Are We Summarizing the Right Way? A Survey of Dialogue Summarization Data Sets
Don Tuggener | Margot Mieskes | Jan Deriu | Mark Cieliebak

Dialogue summarization is a long-standing task in the field of NLP, and several data sets with dialogues and associated human-written summaries of different styles exist. However, it is unclear for which type of dialogue which type of summary is most appropriate. For this reason, we apply a linguistic model of dialogue types to derive matching summary items and NLP tasks. This allows us to map existing dialogue summarization data sets into this model and identify gaps and potential directions for future work. As part of this process, we also provide an extensive overview of existing dialogue summarization data sets.

Modeling Endorsement for Multi-Document Abstractive Summarization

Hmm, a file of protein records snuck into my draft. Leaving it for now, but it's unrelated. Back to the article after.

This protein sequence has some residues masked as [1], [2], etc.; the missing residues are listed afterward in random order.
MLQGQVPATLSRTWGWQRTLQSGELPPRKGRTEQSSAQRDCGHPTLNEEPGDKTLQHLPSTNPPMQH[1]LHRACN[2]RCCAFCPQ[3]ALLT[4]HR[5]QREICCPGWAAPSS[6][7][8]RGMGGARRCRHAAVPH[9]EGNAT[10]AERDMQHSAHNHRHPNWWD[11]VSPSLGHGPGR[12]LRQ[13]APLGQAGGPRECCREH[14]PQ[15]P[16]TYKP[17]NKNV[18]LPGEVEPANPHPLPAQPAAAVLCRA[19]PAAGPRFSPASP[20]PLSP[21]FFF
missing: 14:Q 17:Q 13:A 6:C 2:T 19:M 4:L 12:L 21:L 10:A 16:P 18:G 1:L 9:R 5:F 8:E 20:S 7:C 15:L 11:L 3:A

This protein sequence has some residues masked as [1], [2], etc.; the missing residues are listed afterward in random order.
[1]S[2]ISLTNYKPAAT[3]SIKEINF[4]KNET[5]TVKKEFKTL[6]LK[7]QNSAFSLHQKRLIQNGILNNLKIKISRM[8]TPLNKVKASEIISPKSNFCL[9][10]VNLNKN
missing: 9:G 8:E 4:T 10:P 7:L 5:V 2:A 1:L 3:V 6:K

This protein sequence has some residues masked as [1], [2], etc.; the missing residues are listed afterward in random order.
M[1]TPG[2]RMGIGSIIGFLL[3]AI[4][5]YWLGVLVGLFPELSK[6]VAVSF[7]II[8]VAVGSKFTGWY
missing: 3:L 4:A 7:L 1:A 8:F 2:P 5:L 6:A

Logan Lebanoff | Bingqing Wang | Zhe Feng | Fei Liu

A crucial difference between single- and multi-document summarization is how salient content manifests itself in the document(s). While such content may appear at the beginning of a single document, essential information is frequently reiterated in a set of documents related to a particular topic, resulting in an endorsement effect that increases information salience. In this paper, we model the cross-document endorsement effect and its utilization in multiple document summarization. Our method generates a synopsis from each document, which serves as an endorser to identify salient content from other documents. Strongly endorsed text segments are used to enrich a neural encoder-decoder model to consolidate them into an abstractive summary. The method has a great potential to learn from fewer examples to identify salient content, which alleviates the need for costly retraining when the set of documents is dynamically adjusted. Through extensive experiments on benchmark multi-document summarization datasets, we demonstrate the effectiveness of our proposed method over strong published baselines. Finally, we shed light on future research directions and discuss broader challenges of this task using a case study.

SUBSUME: A Dataset for Subjective Summary Extraction from Wikipedia Documents